Beyond Bulls & Bears


Quick Thoughts: Checking the CIO pulse

So far this year, the US equity market has shown remarkable resilience and US inflation has remained sticky. Against this backdrop, a recent survey of our chief investment officers offers analyses and perspectives on key areas, such as Federal Reserve rate cut expectations, geopolitical risks, uncertain corporate earnings and opportunities in different asset classes.

Year-to-date, the equity market has continued to advance, expectations for up to six Federal Reserve (Fed) interest-rate cuts in 2024 have dwindled to less than two, global bond yields have risen, credit spreads have tightened, oil prices have surged, and the US dollar has defied consensus expectations by strengthening even further.

Considering these developments, we decided to use a recent gathering of 20 of our chief investment officers (CIOs) responsible for overseeing the firm’s spectrum of investment strategies—including equity, fixed income and alternative strategies—as an opportunity to check their collective investment pulse. In what follows, we summarize our survey of their perspectives on the global economy, monetary policy, corporate profits and market outcomes, highlighting how our most experienced risk-takers now view the 2024 investment landscape. We conclude with observations about where we at the Institute see investment opportunities and risk.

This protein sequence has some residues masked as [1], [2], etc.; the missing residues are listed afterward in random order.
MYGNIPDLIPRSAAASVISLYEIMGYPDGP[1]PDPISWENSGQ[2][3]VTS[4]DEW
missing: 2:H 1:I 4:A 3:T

What will the Fed do?

We begin with Fed policy, arguably one of the most significant factors driving global bond markets and, by extension, of great importance for the performance of global equities.

Reflecting the market’s shift toward later and smaller rate cuts this year, our CIOs also now believe that the Fed will only ease modestly in 2024. Most respondents (53% of 16 individuals queried) foresee the fed funds rate between 4.50%–5% at the end of this year, consistent with two, perhaps at most three, quarter-point reductions. That is a sharp decline from market consensus expectations of roughly 150 basis points (bps) of Fed easing expected at the beginning of the year. The CIOs’ more cautious views on Fed easing reflect both better-than-expected US growth and stickier-than-expected US inflation as reported in the first quarter of 2024.

Notably, 88% of our leading investment professionals expect some Fed easing this year and none of them believes the Fed will smash consensus expectations with a hike. Therein lies, however, a potential risk for markets this year should US growth and inflation data continue to surprise to the upside.

Are inflation risks rising?